The rise and fall of a ghost hunter
The star of A&E’s Paranormal State went from battling the supernatural to fighting his own inner demons.
Ryan Buell’s face is gaunt. He stares listlessly into the camera’s lens in his police mugshot. His eyes and cheeks are sunken and he looks for all the world like one of the specters he was once famous for vanquishing from homes in front of lights and cameras of a very different sort.
If you’re a true believer in an existence of an unseen world and a life beyond this one, or a fan of trashy A&E reality shows, you’re probably familiar with Buell. From 2007 to 2011 he was the star of the network’s ghost hunting reality show Paranormal State. The show followed Buell and member of Pennsylvania State Paranormal Research Society (PRS) as they traveled across America, using a mix of pseudoscientific methods combined with a mishmash of religious and occult practices to communicate and expel troublesome ghosts and malevolent entities from the homes of clients.
Today, Buell’s out on bail after sitting in custody in the Centre County, Penn. On Sept. 26 he was arrested on felony charges of theft and receiving stolen property after he failed to return a rented Kia Rio, prompting an Aug. 18 warrant for his arrest. According to reports, Buell was apprehended in South Carolina before he was transported back to Pennsylvania. After appearing at a court hearing in October, he was granted a bail modification in exchange for giving up his passport. A date for his trial hasn’t been set.
The arrest is just the latest misfortune to befall the former reality television celebrity. The path to Buell’s arrest is paved with controversies: Health problems, Taking money taken from fans for events that never happened, and fall outs with friends, family and colleagues. The incidents hang like a dark cloud above Buell, and hint at possible personal demons that the man who once claimed to be called in to investigate possession cases for the Catholic Church cannot seem to excercise from his own life.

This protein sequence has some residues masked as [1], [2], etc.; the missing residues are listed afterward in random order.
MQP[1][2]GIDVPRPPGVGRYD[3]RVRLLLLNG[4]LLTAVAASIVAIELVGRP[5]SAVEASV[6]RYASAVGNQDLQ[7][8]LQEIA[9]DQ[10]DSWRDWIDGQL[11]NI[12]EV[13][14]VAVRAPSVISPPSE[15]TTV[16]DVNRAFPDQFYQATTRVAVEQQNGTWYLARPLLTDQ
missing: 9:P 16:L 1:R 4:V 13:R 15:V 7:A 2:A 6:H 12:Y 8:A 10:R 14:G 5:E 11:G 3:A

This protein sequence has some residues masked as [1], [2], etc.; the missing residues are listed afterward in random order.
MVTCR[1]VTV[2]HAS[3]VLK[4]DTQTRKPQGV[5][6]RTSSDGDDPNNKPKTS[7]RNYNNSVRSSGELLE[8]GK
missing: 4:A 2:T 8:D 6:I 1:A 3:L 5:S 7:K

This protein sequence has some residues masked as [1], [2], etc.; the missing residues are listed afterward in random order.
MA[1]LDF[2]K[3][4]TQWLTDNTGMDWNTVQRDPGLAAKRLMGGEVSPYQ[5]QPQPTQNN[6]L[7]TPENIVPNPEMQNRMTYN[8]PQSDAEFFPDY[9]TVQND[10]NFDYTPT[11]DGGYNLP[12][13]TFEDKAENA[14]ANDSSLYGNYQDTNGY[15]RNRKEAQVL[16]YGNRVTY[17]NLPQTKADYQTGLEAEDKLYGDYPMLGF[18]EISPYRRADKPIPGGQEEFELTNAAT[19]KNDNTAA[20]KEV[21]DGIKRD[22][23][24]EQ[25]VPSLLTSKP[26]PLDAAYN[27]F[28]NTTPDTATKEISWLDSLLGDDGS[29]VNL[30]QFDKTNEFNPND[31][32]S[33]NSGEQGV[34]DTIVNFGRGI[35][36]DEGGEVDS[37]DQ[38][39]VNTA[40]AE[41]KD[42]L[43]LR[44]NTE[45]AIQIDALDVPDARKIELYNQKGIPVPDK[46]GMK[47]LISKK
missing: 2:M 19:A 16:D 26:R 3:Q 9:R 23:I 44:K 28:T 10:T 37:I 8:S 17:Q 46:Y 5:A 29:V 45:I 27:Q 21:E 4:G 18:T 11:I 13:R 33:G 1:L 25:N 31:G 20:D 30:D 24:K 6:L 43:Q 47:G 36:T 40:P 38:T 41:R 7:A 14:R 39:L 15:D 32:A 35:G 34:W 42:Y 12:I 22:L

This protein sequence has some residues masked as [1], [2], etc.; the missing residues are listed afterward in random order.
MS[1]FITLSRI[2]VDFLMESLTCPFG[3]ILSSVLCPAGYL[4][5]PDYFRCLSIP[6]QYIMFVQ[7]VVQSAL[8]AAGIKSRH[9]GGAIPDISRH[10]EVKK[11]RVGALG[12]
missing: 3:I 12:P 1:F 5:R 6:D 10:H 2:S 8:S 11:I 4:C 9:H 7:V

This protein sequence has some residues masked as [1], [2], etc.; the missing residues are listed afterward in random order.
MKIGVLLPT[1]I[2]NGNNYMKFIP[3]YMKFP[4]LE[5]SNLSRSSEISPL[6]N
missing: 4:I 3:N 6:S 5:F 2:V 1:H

“We all want the best for our children, and can be guilty of closing our eyes to the obvious,” Buell’s mother Shelly Lundberg wrote in a plea to his fans on Facebook shortly after the arrest. “But we do it with the best of intentions and have a hard time believing what our children can be capable of.”
Buell’s trouble began shortly before Paranormal State ended in 2011. In a post on his now-defunct blog in January of that year, Buell said the cast was parting ways and he’d no longer be on the show.
“As we started to get towards the end of the fifth season, I began to realize that I was having a hard time, physically and mentally with everything,” he wrote.
In 2012 Buell announced that he was diagnosed with pancreatic cancers. His social media was flooded with messages of support from the more than 52,000 followers on his Facebook page, according to People. At the time, Buell’s message to his concerned fans was positive and inspirational in its tone. He posted a image of himself, mostly nude and holding a Captain America shirt. Its caption read “Cancer: Even the Greatest of Heroes Have to Take the Fight Within Soldier On!”
At the time, Chip Coffey, a psychic medium and friend of Buell’s who appeared on episodes of Paranormal State, voiced his support in an interview with People.
“He’s determined to be able to fight this disease,” Coffey said. “To not lie down and quit. Ryan continues to be, always, in my thoughts and in my prayers.”